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Thread: Battery Time!

              
   
   
  1. #1
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    Battery Time!

    So I'm looking for a battery pack with these specs:

    System Voltage: 96V
    Peak Current: 600A for up to a minute
    Costant Current: 200A to stay at freeway speeds
    Costant Energy: 6.174 kWh

    This is the best deal I've found for anything lithium (still haven't seen any deep cycle lead or nickel that were worth the hassle):
    http://www.hobbyking.com/hobbyking/s...Lipo_Pack.html

    Larger packs have too hard a voltage to stack above, but still close to, 96V, and moving up in capacity is much more expensive than buying several of the smaller cells. I was looking at buying 81 of them (9 strings of 9, can pump the max 600A for 10 sec.) to test my controls and motor with, then buying more as time went on (just to extend range).

    I hear lots of nasty stories about lithium polymer batteries though, so I'd like to hear form anyone hear who uses them successfully. I'd like to hear what chargers and battery management techniques you use, but even better would be some technical documentation with balancing topologies and whatnot so I can understand them better and hopefully skip having to buy a BMS.

    Thanks
    Last edited by s33dless; 05 January 2014 at 1916. Reason: typo

  2. #2
    Senior Member Skeezmour's Avatar
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    If you run those without some type of monitoring at least you will wind up having problems. There are many lower cost options that people here have used that may work for you. Do some searching through the forum. I will say if you need 200a to hold freeway speed at 96v you have some high freeway speeds. Most of the electric cars I have built don't need 20kw to maintain 60+mph on level freeway.

  3. #3
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    Quote Originally Posted by Skeezmour View Post
    If you run those without some type of monitoring at least you will wind up having problems. There are many lower cost options that people here have used that may work for you. Do some searching through the forum. I will say if you need 200a to hold freeway speed at 96v you have some high freeway speeds. Most of the electric cars I have built don't need 20kw to maintain 60+mph on level freeway.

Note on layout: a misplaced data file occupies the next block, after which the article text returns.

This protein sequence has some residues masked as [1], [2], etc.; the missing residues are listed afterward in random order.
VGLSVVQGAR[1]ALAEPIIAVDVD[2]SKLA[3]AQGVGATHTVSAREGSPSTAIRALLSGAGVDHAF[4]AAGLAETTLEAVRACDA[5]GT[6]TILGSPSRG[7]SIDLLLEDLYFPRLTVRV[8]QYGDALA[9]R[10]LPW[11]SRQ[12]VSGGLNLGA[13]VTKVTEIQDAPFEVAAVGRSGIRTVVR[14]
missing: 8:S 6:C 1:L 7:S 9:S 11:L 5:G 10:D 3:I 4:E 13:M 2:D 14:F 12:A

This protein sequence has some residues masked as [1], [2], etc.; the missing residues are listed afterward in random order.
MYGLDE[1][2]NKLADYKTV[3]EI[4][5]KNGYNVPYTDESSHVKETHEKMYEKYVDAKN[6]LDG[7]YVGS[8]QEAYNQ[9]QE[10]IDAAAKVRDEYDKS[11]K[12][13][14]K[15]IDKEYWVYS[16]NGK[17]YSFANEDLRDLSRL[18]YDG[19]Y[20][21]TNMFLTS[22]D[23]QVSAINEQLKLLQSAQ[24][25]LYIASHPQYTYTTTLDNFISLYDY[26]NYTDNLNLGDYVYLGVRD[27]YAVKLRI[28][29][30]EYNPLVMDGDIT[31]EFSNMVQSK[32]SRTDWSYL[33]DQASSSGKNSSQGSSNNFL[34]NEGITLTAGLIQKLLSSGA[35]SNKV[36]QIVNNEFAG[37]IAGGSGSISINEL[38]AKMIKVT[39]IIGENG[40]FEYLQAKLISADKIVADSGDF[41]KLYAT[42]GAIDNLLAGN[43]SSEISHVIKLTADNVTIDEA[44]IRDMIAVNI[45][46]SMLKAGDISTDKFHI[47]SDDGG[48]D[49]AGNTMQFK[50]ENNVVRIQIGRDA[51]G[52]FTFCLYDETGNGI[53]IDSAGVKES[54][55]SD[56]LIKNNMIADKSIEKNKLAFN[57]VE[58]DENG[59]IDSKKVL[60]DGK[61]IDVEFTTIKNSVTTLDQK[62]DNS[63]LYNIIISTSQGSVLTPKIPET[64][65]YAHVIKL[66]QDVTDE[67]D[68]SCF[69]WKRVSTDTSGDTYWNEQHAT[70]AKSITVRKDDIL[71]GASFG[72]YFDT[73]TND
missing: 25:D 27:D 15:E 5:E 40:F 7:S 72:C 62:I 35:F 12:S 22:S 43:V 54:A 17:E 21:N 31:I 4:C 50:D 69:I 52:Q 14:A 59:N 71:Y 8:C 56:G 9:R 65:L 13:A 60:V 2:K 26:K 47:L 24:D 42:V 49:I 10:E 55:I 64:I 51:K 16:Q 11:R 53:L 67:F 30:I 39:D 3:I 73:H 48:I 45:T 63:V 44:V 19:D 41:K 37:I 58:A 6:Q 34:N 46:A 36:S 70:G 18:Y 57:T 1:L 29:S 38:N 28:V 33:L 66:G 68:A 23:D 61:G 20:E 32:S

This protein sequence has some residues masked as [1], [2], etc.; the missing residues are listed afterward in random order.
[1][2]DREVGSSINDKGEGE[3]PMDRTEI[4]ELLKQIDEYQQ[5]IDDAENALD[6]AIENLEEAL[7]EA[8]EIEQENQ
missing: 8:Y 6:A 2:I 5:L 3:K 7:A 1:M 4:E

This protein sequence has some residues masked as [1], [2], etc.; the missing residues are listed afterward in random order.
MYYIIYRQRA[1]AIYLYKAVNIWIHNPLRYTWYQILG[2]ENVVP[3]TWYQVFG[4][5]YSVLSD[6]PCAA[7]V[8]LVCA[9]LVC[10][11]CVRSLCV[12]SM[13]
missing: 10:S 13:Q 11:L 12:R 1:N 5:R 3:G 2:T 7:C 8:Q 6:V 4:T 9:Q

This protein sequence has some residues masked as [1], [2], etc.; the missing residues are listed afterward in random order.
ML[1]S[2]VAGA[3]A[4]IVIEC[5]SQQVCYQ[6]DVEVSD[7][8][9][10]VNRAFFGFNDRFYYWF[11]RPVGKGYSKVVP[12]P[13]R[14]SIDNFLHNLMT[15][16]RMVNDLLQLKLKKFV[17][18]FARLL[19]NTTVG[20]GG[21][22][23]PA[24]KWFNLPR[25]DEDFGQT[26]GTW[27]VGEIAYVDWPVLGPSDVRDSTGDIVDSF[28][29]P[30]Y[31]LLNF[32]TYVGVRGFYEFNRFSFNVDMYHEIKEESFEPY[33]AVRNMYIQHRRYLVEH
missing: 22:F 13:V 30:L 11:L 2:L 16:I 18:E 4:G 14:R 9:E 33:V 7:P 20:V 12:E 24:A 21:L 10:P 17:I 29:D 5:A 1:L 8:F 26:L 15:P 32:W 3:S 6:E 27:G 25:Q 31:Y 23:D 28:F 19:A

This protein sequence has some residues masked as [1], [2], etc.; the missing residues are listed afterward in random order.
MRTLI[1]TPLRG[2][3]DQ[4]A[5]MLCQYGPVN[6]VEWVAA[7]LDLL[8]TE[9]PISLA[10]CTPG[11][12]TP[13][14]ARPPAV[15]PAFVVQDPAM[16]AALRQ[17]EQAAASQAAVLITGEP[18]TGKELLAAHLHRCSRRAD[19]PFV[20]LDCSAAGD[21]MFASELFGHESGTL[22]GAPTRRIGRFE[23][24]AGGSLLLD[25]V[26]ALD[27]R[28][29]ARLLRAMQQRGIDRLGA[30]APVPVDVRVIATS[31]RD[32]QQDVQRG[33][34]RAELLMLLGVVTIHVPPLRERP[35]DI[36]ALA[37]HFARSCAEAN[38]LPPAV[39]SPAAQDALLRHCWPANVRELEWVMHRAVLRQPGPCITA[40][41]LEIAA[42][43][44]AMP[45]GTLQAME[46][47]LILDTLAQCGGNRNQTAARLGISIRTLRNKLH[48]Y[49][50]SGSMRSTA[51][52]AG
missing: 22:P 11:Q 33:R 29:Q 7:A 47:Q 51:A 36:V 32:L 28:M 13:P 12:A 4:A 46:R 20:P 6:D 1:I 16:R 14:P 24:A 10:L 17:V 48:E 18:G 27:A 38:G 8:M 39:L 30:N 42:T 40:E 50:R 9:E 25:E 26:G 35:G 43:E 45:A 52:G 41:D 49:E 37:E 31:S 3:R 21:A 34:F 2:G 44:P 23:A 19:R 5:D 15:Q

I'm cruising through the forums as we speak, it's just an extremely slow way to extract info. 4-5 relevant posts per thread, but that's nobody's fault...the topic just isn't mine.

    I might have donked up some of my math, I'll double-check.

    EDIT: Forget might have, try did.
    My power calculations don't seem to agree:
    P(t) = F * v = 17.95 kW
    P(t) = t * w = 2.856 kW

    I think I have a problem with my force calculations, I'll have to hunt for it. Might have just used the wrong equation somewhere.

    EDIT 2:
    Correction, I was using the wrong "w" in my check earlier, they both come out to 17.95 kW. I'm willing to bet I have a unit conversion error somewhere.

    EDIT 3:
    Can't find my mistake, I'll take this as a sign to go to bed. Basically, I need enough torque to be able to beat aerodynamic drag and rolling resistance to keep speeds 75+:
    calc_drag_force_N = ((1/2) * mass_density * CdA* ((velocity_kmh*1000/3600)^2))

    calc_drag_force_N = ((1/2) * 1.225 * .7 * (((120.701)*1000/3600)^2)) = 482 N

    calc_roll_force_N = c_rr * gross_weight_kg * g

    calc_roll_force_N = .015 * (272.155 + 90.175) * 9.8 = 53.34 N

    Total force to overcome = 535.3 N
    So the moment we need on the motor shaft itself will be:

    calc_running_torque_Nm = (calc_running_force_N * (wheel_radius_mm/1000))/(axle_ratio * transmission_efficiency)

    calc_running_torque_Nm = (535.3) * (215.9/1000))/(3.7 * .9) = 34.71 Nm

    The power I get from the mechanical calculations is what I use to calculate the required pack parameters, so 17945W / 96V = 187A. But I know my motor has a torque constant of .15 Nm/A, which tells me I need 231.4A to get 34.71 Nm.

    It's starting to look like a snarl, I think I need to give up on this for today and get some sleep...
    Last edited by s33dless; 05 January 2014 at 2128.

  4. #4
    Seņor Member podolefsky's Avatar